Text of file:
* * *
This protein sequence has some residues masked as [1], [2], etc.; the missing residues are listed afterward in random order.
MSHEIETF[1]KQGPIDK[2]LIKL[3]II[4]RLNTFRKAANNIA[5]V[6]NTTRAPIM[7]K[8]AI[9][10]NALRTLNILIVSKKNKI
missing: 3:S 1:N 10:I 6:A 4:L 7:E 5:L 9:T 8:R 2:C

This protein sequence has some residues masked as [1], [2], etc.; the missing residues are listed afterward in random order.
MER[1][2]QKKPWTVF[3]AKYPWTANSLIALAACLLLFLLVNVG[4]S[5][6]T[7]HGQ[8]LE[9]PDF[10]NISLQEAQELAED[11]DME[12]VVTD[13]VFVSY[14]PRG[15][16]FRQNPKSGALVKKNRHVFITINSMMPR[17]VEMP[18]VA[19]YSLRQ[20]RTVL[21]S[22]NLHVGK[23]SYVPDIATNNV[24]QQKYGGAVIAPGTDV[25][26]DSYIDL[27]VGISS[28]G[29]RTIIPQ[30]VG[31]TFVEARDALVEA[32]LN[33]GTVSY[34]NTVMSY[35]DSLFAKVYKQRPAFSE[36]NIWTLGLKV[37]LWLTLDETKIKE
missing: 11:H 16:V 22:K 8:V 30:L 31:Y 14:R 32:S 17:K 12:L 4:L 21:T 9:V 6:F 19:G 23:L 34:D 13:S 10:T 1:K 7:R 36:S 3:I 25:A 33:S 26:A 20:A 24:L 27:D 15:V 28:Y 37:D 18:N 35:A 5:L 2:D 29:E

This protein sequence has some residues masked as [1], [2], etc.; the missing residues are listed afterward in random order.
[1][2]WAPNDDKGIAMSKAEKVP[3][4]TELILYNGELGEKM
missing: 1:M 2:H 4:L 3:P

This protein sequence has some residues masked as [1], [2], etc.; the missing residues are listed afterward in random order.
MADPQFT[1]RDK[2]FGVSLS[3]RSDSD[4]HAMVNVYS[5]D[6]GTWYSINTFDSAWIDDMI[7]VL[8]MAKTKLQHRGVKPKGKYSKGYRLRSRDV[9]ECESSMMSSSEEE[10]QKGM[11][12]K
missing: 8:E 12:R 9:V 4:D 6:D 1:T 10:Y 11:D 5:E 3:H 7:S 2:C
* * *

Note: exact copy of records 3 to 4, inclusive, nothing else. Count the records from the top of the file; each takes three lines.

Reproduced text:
This protein sequence has some residues masked as [1], [2], etc.; the missing residues are listed afterward in random order.
[1][2]WAPNDDKGIAMSKAEKVP[3][4]TELILYNGELGEKM
missing: 1:M 2:H 4:L 3:P

This protein sequence has some residues masked as [1], [2], etc.; the missing residues are listed afterward in random order.
MADPQFT[1]RDK[2]FGVSLS[3]RSDSD[4]HAMVNVYS[5]D[6]GTWYSINTFDSAWIDDMI[7]VL[8]MAKTKLQHRGVKPKGKYSKGYRLRSRDV[9]ECESSMMSSSEEE[10]QKGM[11][12]K
missing: 8:E 12:R 9:V 4:D 6:D 1:T 10:Y 11:D 5:E 3:H 7:S 2:C